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  2. Willy is a gorgeous dog. I had a collie named McTavish (Mac) growing up. We even shared the same birthdate. My father was great at training him. We could never get him not to bark at the mail carriers or when a stranger came to the door, but otherwise, best dog ever. So loving, gentle and loyal. He was like a best friend to me. We now have an Australian Shepherd and he has similar characteristics. He’s our little watch dog because the Golden Retriever thinks absolutely everyone is her best friend. He growls when someone is at the door, she jumps for joy. ❤

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    1. Ha! Willy barks until someone says hello. Then he turns to mush. If I ever have a friendly intruder, I’m in trouble! My daughter has an Aussie mix and it is so fun to watch Willy and her play. They are great buddies…very alike in personality and temperament. Willy is a joy, a companion, a friend. Love him! I know you understand. ❤️

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  3. We have 2 German Shepherds, both rescues. Our eldest was adopted by us at 4 1/2 months. She is extremely well behaved but has to be crated at night and when we leave as she sampled every piece of bedroom furniture we own before we noticed it. Our second dog, a male, was adopted at 3 1/2 years old. He was so underweight when the rescue received him, they had to wait to neuter him. He has pieces of his ears missing from what they think was frostbite. When I saw his little face on their website, we had to take a ride. He’s a clown, like many male German Shepherds, but he is clearly grateful to us. He’s not great at listening and so when I occasionally have to corral him in the backyard, he cowers. We’ve had him 2 years and he still cowers. We’ve never laid a hand on him. If I start cursing because I’m frustrated with something, he runs downstairs. You get these little glimpses of the life he had before by how he reacts. He is very attached to me. When he sees me getting ready to go to the barn, I’m told that after I leave, he pouts on the bed upstairs. When he hears the garage door going up, signaling that I am home, he races downstairs and I am greeted by excited barking. I hate to kennel him when we vacation because I wonder if his mind thinks he’s being abandoned again. He doesn’t have to be crated at all. He hogs the bed and then eventually makes his way to sleep in his crate. We are so grateful to have these dogs and I will never buy another “purebred” puppy again. Willie us very handsome. Enjoy. And thank you for saving him.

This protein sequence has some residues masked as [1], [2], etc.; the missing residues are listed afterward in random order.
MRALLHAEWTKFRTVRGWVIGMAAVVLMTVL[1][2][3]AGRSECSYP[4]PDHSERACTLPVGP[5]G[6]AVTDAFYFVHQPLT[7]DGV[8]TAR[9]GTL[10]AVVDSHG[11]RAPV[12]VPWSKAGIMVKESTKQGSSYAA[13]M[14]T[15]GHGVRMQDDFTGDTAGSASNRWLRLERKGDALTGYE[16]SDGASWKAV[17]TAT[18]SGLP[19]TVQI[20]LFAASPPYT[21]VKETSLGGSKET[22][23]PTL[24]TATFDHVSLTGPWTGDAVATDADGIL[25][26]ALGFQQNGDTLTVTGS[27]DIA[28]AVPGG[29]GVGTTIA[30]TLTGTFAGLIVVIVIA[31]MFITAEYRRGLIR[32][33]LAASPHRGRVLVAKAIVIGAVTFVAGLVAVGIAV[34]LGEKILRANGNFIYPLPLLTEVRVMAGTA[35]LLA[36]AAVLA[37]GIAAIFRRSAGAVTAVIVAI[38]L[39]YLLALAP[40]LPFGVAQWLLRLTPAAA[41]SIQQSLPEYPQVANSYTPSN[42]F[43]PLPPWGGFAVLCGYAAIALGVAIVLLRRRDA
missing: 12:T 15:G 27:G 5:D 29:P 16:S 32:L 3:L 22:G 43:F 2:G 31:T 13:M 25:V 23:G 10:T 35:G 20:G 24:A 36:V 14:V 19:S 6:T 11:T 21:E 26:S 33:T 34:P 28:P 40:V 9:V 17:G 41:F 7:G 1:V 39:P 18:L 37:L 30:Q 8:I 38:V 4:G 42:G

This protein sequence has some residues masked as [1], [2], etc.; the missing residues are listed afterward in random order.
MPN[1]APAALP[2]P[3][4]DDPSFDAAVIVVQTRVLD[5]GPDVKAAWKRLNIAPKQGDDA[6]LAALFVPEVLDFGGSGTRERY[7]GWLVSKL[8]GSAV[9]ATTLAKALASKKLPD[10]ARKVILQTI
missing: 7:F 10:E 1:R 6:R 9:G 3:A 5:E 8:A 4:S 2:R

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    1. Oh it angers and disgusts me when I hear of animals being abused! I am heartbroken and wish I could adopt them all. I grew up with an amazing German Shepherd named Smoky. She was retired from the police department because she wasn’t aggressive enough. She didn’t have a mean bone in her body…what a love! I actually adopted two Collies at the same time. When I got Willy, another blonde Collie named Tuck attached himself to me and I couldn’t go home without him. I lost him last year to old age just a week after d-day. I am not able to talk about it yet. Every dog I have ever had the privilege of living with has a piece of my heart.